The way the YESS program works (they might have made changes, not sure) is very simple. You find an apartment, it can be anywhere in the state, and as long as you don’t get into any legal trouble, check in with them periodically, work or go to school, or submit proof of job applications,.. they will give you $600 a month, to put towards your rent. At 18 years old they give you $600, at 19 years old they give you 400$ , at 20 years old they give you 200$, and at 21, you age out aka graduate from the program, and hopefully you can stay on your feet and not end up back in the streets!! Oh and you are responsible for the remainder of the balance. I thought to myself, “this is easy!”.

They never had to ask me about my job status, or worry about me at all. They could see the ambition glow right out of me. I was working as a Certified Nursing Assistant at a nursing home, and I also attended college at the same time. I moved into my very first two bedroom apartment for $800 a month, my baby had her own room, of course, and I got around using my dad’s vehicle. He had two of them, so he’d let me use one until income tax came around, that’s when I purchased my own. I’d check in with Foster Forward once a month, and I stuck with them until the end, until I aged out at 21 years old. At 19 years old, I had another baby girl, my baby girl Sophia that was sent from above to keep her sister company :), and I got a unionized job, as a CNA still, at the Level 1 Trauma Hospital that I am currently working at today. I’ve been there for 7 years. By then, I was already bringing home $1000 a week. I remember showing my pay stubs to Cyndi, and the way her jaw would drop upon seeing how much money I was making a week. She couldn’t believe it. She was so proud of me. Every year I did better and better. My income got higher and higher, I went from living in the hood, to living in a gated community, I didn’t receive any welfare benefits, I financed my own new car, I was further into school, little by little I’d buy more and more furniture, and overall, things just got better and better. They continued to bless me in so many ways, too. They gave me random grants for laptops and for shopping sprees, credit score workshops, free costumes and events on Halloween, many gifts and winter clothes on Christmas,.. they even granted me with two years of private school for both of my children. Like…what haven’t they done for me? I successfully finished their program at 21, and today I’m 27, and I’m still standing strong. I have a beautiful apartment, in which I live alone with both my daughters, they still attend the same private school, I got accepted in a baccalaureate nursing programl, I have a year and change left to graduate, I’m two courses away from fulfilling a minor in behavioral neuroscience, I currently have a Cum Laude status GPA, I’m going to purchase my first home as soon as I become a nurse, my father is proud of me, and shows me off to everyone, bragging about me being a nursing student. My mom and children, too.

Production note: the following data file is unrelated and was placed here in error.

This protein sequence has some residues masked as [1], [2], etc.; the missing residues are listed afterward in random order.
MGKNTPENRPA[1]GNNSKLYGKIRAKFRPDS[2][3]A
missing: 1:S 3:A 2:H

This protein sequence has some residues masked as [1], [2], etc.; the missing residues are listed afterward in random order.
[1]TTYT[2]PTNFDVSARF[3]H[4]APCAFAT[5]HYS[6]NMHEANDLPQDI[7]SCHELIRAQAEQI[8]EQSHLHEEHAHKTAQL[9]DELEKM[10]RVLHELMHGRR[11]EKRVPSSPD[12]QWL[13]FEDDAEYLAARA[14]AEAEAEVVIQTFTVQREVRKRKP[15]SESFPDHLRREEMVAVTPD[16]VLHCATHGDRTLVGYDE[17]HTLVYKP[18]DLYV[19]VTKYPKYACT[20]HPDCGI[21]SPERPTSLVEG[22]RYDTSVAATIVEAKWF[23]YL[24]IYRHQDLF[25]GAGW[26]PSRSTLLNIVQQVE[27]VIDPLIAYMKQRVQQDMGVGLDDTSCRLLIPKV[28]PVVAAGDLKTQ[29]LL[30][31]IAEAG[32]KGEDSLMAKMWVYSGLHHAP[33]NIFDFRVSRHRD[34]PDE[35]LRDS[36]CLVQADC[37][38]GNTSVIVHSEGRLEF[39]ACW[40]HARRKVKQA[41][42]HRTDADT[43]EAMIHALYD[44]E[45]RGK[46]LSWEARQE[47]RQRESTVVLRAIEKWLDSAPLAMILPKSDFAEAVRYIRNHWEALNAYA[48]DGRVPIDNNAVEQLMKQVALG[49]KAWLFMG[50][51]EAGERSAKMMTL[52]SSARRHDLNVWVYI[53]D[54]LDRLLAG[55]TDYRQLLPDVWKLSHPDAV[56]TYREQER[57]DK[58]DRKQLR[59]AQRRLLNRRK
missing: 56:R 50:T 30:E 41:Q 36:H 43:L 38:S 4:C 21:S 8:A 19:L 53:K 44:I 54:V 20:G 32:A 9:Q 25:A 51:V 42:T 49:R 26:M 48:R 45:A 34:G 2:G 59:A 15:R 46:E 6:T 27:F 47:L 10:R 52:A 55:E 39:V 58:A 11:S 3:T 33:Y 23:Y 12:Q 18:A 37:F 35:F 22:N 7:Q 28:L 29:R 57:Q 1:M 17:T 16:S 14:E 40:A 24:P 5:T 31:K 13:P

I mention all of this because damn… I had nothing. I felt like nothing. To think back at where I was 10 years ago, compared to where I am today, it’s no secret that I have come a very long way. I went through a hell of a tough and serious time, and yet, look where it has landed me. All because of FOSTER FORWARD. Everything that I went through, landed me to them. I met them crawling, they helped me walk, and now I’m running… The YESS program helped me transition into the bad ass independent woman that I am today. I always think to myself, without them, where would I be? How could I have made it? I had nowhere to stay, no one to help me, no one that believed in me. No one wanted me and my daughter in their house, they’d talk like we were a burden, like they’d have to provide for us forever, since they were convinced I’d be a nobody, especially after coming out of jail, but lucky for them, I’m no bum. I’ve always dreamed big, not like the average. I just needed to find my way. I needed a push. I needed some help, some attention, some care and encouragement, some up lifting, someone to believe in me, someone to guide me…. , and they did that. I mean…,wow. Who would have ever even imagined that I’d be raised by a program, literally. According to the dictionary, raise means to uplift or move up to a higher position. They literally did that. My greatest growth spurt occurred within the last 10 years, initiated by them. Like parents, they paid a majority of my rent, took care of us and gifted us on holidays. They even helped me find my first CNA job. Through them, I learned how to live on my own, how to be an adult, how to be head of household, how to be a bread winner, the value of hard work, and dedication, how to be responsible, how to be independent, how to believe in myself. My whole mindset is developed the way that it is, my intelligence, and my focus too, all because of I was put on a different path that helped me develop into this woman that I am today. They put me in an apartment, I had to work, so I did, and that led me to new friends, a new enviornment, new inspirations, and examples, and therefore, way more dreams.